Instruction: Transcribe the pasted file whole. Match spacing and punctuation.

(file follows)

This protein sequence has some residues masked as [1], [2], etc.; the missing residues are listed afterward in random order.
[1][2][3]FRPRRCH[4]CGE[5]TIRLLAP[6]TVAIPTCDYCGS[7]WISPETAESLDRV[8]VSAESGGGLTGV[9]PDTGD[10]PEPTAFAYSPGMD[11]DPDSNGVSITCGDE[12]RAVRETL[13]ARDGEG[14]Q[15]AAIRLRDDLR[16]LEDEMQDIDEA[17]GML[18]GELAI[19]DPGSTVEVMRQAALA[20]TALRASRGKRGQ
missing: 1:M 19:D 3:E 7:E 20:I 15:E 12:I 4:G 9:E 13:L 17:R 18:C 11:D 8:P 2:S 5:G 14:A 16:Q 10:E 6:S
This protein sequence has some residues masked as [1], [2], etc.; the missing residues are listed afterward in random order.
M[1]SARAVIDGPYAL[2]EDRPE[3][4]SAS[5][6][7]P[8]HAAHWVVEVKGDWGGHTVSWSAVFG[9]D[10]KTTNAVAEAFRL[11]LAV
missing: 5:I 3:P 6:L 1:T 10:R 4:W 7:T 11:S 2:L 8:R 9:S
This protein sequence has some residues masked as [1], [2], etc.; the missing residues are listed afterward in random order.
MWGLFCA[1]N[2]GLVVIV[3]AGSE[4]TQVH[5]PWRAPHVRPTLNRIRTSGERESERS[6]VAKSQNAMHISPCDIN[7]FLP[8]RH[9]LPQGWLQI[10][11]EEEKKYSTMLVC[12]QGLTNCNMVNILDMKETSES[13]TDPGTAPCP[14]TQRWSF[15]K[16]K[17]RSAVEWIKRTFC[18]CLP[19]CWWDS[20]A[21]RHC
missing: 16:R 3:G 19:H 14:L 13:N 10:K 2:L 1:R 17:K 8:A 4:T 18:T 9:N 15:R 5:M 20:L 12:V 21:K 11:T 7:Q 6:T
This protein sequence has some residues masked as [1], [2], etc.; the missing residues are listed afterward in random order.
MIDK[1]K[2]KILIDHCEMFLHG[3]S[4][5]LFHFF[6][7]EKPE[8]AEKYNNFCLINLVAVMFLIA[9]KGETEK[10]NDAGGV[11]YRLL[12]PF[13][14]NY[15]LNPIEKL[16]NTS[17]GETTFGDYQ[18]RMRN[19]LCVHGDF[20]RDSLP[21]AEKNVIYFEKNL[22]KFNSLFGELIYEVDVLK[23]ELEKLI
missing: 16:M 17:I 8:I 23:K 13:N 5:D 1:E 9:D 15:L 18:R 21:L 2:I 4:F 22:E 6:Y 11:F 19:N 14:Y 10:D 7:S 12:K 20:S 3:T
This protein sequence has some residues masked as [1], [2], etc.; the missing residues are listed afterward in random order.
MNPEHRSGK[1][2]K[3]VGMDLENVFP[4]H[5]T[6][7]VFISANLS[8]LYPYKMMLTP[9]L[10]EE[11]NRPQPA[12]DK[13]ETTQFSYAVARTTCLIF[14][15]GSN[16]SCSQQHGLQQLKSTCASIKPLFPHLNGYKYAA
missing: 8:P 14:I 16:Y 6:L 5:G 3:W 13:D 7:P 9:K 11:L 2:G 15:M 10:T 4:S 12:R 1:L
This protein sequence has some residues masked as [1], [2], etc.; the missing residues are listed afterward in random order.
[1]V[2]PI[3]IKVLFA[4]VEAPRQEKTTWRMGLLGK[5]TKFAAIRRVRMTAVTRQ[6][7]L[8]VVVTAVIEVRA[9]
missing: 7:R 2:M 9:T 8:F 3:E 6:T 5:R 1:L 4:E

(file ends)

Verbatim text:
This protein sequence has some residues masked as [1], [2], etc.; the missing residues are listed afterward in random order.
[1][2][3]FRPRRCH[4]CGE[5]TIRLLAP[6]TVAIPTCDYCGS[7]WISPETAESLDRV[8]VSAESGGGLTGV[9]PDTGD[10]PEPTAFAYSPGMD[11]DPDSNGVSITCGDE[12]RAVRETL[13]ARDGEG[14]Q[15]AAIRLRDDLR[16]LEDEMQDIDEA[17]GML[18]GELAI[19]DPGSTVEVMRQAALA[20]TALRASRGKRGQ
missing: 1:M 19:D 3:E 7:E 20:I 15:E 12:I 4:G 9:E 13:L 17:R 18:C 11:D 8:P 2:S 5:G 14:A 16:Q 10:E 6:S
This protein sequence has some residues masked as [1], [2], etc.; the missing residues are listed afterward in random order.
M[1]SARAVIDGPYAL[2]EDRPE[3][4]SAS[5][6][7]P[8]HAAHWVVEVKGDWGGHTVSWSAVFG[9]D[10]KTTNAVAEAFRL[11]LAV
missing: 5:I 3:P 6:L 1:T 10:R 4:W 7:T 11:S 2:L 8:R 9:S
This protein sequence has some residues masked as [1], [2], etc.; the missing residues are listed afterward in random order.
MWGLFCA[1]N[2]GLVVIV[3]AGSE[4]TQVH[5]PWRAPHVRPTLNRIRTSGERESERS[6]VAKSQNAMHISPCDIN[7]FLP[8]RH[9]LPQGWLQI[10][11]EEEKKYSTMLVC[12]QGLTNCNMVNILDMKETSES[13]TDPGTAPCP[14]TQRWSF[15]K[16]K[17]RSAVEWIKRTFC[18]CLP[19]CWWDS[20]A[21]RHC
missing: 16:R 3:G 19:H 14:L 13:N 10:K 2:L 1:R 17:K 8:A 4:T 18:T 9:N 15:R 5:M 20:L 12:V 21:K 11:T 7:Q 6:T
This protein sequence has some residues masked as [1], [2], etc.; the missing residues are listed afterward in random order.
MIDK[1]K[2]KILIDHCEMFLHG[3]S[4][5]LFHFF[6][7]EKPE[8]AEKYNNFCLINLVAVMFLIA[9]KGETEK[10]NDAGGV[11]YRLL[12]PF[13][14]NY[15]LNPIEKL[16]NTS[17]GETTFGDYQ[18]RMRN[19]LCVHGDF[20]RDSLP[21]AEKNVIYFEKNL[22]KFNSLFGELIYEVDVLK[23]ELEKLI
missing: 16:M 17:I 8:I 23:K 13:N 5:D 1:E 9:D 15:L 18:R 21:L 2:I 4:F 22:E 6:Y 11:F 19:N 14:Y 10:D 7:S 12:K 20:S 3:T
This protein sequence has some residues masked as [1], [2], etc.; the missing residues are listed afterward in random order.
MNPEHRSGK[1][2]K[3]VGMDLENVFP[4]H[5]T[6][7]VFISANLS[8]LYPYKMMLTP[9]L[10]EE[11]NRPQPA[12]DK[13]ETTQFSYAVARTTCLIF[14][15]GSN[16]SCSQQHGLQQLKSTCASIKPLFPHLNGYKYAA
missing: 8:P 14:I 16:Y 6:L 5:G 3:W 13:D 7:P 9:K 11:L 2:G 15:M 10:T 4:S 12:R 1:L
This protein sequence has some residues masked as [1], [2], etc.; the missing residues are listed afterward in random order.
[1]V[2]PI[3]IKVLFA[4]VEAPRQEKTTWRMGLLGK[5]TKFAAIRRVRMTAVTRQ[6][7]L[8]VVVTAVIEVRA[9]
missing: 7:R 2:M 9:T 8:F 3:E 6:T 5:R 1:L 4:E